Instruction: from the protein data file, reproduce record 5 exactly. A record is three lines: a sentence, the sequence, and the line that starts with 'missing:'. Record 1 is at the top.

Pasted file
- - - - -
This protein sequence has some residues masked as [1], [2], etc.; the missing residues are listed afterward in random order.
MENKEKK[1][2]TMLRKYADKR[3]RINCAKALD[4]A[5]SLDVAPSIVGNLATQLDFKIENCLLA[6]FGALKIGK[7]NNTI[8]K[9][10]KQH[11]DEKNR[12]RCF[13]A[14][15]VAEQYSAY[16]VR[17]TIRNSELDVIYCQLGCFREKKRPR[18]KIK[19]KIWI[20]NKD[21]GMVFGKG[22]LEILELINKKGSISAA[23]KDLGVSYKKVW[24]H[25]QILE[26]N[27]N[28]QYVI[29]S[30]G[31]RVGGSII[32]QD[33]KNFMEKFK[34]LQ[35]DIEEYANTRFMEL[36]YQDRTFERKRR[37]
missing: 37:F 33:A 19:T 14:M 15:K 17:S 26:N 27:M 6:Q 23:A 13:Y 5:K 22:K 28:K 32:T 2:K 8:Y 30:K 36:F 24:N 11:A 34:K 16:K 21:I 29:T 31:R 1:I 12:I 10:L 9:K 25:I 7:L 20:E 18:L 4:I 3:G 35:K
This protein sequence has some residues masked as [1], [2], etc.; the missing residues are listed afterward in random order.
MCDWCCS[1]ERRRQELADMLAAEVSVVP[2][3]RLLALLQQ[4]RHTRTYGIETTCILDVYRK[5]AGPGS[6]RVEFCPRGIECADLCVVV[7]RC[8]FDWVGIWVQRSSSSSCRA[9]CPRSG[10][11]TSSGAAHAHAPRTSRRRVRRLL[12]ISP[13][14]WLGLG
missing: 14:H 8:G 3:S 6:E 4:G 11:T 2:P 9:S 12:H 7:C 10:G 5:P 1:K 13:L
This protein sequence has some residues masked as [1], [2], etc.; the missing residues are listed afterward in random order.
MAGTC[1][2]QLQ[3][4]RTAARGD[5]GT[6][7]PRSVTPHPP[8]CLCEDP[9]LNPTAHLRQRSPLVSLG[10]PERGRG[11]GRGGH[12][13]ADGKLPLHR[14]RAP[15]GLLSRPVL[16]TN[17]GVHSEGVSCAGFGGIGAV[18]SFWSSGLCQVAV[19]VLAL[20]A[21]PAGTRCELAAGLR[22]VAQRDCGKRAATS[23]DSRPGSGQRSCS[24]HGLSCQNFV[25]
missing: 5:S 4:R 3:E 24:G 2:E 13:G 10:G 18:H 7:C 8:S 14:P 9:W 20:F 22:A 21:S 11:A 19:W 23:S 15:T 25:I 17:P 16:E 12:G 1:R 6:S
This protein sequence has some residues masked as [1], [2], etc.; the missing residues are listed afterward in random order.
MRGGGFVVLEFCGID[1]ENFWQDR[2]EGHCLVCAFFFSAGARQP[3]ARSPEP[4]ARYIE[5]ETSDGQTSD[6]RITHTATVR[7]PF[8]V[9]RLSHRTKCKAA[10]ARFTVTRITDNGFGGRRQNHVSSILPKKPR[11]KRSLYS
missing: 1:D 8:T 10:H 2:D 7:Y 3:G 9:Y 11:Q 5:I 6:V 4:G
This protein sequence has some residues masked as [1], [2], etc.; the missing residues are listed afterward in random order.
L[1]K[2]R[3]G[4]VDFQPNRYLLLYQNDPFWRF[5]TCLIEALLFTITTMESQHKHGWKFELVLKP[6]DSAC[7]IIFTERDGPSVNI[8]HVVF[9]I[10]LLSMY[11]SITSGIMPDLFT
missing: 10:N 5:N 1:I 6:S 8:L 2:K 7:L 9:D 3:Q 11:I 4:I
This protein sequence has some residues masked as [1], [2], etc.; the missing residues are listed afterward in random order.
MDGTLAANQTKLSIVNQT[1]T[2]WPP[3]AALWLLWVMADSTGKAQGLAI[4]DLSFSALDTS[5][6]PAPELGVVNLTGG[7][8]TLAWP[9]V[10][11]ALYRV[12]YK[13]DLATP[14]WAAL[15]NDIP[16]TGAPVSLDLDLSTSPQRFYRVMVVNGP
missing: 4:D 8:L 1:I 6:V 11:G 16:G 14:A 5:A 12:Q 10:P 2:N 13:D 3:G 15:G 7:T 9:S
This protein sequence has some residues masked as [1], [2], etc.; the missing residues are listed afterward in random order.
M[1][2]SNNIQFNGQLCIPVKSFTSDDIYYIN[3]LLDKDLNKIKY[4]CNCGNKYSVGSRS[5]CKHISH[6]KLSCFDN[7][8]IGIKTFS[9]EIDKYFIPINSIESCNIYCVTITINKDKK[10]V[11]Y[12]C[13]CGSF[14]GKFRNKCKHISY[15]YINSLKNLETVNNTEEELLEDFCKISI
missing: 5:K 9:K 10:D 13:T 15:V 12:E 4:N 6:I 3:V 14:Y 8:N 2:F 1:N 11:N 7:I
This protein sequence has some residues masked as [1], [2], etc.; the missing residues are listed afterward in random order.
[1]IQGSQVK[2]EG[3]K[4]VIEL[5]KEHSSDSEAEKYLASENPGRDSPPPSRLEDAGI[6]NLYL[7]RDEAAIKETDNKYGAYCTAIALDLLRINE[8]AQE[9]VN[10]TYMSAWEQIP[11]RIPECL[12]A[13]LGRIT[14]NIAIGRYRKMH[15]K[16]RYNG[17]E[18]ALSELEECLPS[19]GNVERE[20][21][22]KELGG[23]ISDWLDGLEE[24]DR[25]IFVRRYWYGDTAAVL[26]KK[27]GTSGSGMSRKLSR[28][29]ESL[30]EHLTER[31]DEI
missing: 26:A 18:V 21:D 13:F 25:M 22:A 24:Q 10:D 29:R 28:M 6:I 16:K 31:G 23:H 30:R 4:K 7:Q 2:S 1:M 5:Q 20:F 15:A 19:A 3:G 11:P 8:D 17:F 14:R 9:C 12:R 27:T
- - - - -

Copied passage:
This protein sequence has some residues masked as [1], [2], etc.; the missing residues are listed afterward in random order.
L[1]K[2]R[3]G[4]VDFQPNRYLLLYQNDPFWRF[5]TCLIEALLFTITTMESQHKHGWKFELVLKP[6]DSAC[7]IIFTERDGPSVNI[8]HVVF[9]I[10]LLSMY[11]SITSGIMPDLFT
missing: 10:N 5:N 1:I 6:S 8:L 2:K 7:L 9:D 3:Q 11:I 4:I